Only 12 minutes into his presidency, Barack Obama reached out to the Muslim world and Iran, offering America's hand of friendship if Iran would in turn unclench its fist. Yet three years later, we are closer to war than we were in the last years of the Bush administration, with Defense Secretary Leon Panetta telling the Washington Post there is a "strong likelihood" of an Israeli strike this spring. How did we get here?
Conventional wisdom in Washington is that Obama's diplomacy with Iran failed. It did not. As I argue in my new book A Single Roll of the Dice: Obama's Diplomacy With Iran, it was prematurely abandoned. Obama's intention was genuine, but his vision for diplomacy was soon undermined, for four reasons: pressure from Israel and its powerful allies in Congress, and to a lesser extent from Saudi Arabia and France, to adopt a confrontational policy; the June 2009 election mayhem in Iran and the subsequent repression and human rights abuses, which hardened the regime in Tehran and narrowed Obama's space for diplomacy; Obama's early adoption of a contradictory "dual track" policy, combining diplomacy with escalating pressure on Tehran; and Obama's unwillingness to create more domestic political space for diplomacy by challenging a status quo in Washington that is set on enmity.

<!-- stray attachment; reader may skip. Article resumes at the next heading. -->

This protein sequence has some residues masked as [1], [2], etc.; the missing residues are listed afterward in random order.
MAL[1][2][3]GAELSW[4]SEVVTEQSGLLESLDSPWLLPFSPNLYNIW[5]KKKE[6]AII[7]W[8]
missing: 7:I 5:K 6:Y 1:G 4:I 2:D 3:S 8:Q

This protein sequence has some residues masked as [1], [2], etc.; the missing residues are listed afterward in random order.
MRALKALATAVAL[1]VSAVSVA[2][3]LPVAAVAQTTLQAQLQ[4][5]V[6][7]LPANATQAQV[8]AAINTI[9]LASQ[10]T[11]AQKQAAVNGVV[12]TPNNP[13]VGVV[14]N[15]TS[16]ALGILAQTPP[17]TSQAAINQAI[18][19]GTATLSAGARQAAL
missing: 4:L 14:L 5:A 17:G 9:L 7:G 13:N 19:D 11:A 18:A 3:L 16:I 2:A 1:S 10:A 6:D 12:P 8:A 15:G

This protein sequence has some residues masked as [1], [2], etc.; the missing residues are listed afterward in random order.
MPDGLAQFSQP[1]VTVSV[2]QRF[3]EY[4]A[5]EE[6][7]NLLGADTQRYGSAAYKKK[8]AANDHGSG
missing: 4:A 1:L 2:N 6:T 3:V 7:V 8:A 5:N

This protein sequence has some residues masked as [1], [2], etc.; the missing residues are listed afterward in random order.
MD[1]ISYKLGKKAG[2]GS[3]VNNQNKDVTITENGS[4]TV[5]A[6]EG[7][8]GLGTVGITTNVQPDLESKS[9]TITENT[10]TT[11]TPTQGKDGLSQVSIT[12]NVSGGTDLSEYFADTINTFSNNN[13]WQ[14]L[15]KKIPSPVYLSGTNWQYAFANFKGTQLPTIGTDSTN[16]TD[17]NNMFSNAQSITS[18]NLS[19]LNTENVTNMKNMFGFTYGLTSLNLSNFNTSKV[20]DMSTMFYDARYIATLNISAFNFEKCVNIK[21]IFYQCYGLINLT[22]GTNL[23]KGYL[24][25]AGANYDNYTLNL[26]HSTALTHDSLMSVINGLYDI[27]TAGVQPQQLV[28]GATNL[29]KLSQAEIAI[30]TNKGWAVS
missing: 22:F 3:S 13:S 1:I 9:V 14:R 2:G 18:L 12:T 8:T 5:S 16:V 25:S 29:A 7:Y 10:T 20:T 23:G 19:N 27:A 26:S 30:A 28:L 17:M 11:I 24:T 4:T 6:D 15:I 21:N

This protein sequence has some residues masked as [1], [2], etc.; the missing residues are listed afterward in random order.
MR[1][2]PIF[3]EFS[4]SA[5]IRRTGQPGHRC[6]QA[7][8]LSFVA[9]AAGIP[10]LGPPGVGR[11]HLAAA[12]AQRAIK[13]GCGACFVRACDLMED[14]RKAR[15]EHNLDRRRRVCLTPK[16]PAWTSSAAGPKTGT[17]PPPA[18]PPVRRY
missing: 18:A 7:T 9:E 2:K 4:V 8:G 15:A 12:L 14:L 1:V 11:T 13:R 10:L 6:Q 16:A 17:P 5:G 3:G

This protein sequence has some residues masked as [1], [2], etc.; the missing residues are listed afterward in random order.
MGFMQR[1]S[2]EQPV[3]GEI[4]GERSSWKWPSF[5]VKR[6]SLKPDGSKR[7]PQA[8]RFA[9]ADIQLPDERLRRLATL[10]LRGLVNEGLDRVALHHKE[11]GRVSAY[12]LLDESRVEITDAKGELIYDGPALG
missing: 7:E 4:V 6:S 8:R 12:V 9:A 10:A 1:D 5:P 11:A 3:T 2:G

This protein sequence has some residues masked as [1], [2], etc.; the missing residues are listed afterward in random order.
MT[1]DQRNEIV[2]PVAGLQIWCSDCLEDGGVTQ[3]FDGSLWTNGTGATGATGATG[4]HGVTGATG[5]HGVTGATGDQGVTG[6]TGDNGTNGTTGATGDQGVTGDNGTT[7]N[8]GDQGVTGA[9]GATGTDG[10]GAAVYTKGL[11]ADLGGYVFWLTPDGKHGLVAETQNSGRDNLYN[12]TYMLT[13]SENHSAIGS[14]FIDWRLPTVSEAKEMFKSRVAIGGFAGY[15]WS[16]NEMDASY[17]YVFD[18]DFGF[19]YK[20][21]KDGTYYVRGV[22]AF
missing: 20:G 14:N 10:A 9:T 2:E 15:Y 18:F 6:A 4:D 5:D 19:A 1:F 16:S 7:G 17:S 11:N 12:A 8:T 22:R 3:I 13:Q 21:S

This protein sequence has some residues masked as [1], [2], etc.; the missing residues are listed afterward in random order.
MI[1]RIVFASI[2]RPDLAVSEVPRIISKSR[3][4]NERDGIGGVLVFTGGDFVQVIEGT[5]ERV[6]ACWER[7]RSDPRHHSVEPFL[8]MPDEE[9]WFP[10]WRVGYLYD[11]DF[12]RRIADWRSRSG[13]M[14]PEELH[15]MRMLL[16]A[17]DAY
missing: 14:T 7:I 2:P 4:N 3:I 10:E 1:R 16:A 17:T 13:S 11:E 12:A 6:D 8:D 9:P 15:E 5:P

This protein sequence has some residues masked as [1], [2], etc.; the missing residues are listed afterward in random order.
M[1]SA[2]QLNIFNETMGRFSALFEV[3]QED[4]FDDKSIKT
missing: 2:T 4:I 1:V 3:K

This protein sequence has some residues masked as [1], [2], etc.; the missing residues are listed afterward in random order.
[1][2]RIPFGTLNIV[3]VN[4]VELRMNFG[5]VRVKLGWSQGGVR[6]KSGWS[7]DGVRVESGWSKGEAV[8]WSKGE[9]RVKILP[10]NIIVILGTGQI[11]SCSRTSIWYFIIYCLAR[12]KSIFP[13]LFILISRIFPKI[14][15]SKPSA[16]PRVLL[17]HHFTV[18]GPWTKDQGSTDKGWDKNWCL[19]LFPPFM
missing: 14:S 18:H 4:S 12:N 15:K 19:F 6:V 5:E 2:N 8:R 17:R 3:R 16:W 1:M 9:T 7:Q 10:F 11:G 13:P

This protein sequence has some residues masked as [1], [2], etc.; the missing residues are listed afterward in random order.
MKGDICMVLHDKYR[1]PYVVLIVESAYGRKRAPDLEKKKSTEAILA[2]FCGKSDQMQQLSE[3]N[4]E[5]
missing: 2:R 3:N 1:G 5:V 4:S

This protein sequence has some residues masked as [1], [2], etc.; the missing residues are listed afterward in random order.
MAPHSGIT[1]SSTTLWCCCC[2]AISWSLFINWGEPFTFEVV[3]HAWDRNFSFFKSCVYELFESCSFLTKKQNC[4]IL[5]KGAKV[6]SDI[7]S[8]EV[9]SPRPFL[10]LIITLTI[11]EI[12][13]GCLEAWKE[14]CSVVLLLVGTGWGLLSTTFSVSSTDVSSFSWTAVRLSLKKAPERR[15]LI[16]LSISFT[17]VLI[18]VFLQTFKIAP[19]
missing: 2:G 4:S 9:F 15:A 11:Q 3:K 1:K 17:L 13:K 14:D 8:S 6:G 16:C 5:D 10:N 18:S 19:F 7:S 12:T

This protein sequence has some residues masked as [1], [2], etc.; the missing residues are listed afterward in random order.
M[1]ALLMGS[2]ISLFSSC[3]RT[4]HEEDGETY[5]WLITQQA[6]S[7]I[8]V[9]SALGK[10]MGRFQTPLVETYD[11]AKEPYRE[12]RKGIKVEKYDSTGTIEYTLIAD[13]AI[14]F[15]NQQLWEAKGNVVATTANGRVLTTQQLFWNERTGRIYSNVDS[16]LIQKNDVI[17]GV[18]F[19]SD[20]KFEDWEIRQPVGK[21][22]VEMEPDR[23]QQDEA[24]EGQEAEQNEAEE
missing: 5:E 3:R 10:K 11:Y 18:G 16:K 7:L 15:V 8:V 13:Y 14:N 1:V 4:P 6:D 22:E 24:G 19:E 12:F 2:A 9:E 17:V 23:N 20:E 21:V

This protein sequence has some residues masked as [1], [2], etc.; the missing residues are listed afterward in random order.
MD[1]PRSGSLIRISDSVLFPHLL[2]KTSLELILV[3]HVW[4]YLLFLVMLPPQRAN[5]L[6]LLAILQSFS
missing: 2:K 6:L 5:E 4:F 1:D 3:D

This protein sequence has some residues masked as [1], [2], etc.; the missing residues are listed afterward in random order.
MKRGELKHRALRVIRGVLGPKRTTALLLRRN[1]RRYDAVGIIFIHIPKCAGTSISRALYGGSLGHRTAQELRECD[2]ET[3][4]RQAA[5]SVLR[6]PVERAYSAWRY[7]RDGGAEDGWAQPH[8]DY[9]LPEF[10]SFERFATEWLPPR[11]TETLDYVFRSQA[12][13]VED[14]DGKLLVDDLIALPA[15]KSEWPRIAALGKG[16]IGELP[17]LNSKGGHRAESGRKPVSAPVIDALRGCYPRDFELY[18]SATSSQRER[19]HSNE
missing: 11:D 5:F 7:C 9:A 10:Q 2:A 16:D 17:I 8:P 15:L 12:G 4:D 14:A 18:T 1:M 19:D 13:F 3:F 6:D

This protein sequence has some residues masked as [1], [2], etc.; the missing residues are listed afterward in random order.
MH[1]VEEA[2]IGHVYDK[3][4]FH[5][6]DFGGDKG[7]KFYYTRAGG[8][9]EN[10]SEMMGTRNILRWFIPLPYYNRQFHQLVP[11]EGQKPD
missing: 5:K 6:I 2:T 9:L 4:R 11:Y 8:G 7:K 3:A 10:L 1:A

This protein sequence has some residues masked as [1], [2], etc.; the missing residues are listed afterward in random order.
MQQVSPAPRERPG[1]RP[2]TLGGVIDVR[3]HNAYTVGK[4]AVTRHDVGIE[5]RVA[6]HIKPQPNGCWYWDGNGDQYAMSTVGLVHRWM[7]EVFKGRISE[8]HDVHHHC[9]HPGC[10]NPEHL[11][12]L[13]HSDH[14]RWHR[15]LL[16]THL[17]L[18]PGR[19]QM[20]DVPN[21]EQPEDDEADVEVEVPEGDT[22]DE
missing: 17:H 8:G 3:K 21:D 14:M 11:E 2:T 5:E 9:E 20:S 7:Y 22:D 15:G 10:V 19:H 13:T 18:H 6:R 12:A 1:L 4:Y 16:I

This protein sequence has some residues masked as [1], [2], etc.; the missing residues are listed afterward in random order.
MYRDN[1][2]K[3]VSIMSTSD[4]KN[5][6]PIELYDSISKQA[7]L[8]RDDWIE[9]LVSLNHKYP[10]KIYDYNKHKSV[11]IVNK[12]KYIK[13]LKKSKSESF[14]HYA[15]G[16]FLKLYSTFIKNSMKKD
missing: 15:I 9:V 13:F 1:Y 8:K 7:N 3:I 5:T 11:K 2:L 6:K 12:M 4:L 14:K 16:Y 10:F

The Netanyahu government and its Washington allies compromised Obama's vision in four ways. First, they insisted that diplomacy be given an unrealistically tight deadline of 12 weeks. Second, although Obama was potentially willing to accept enrichment of uranium on Iranian soil under strict inspections, Israel demanded complete dismantling of the Iranian nuclear program, an unachievable objective that rendered diplomacy dead on arrival. Third, the Israelis and their hardline U.S. allies pushed for sanctions before diplomacy was even tried. Obama pushed back at first, but after the Iranian election scandal, the pro-sanctions camp got the upper hand.
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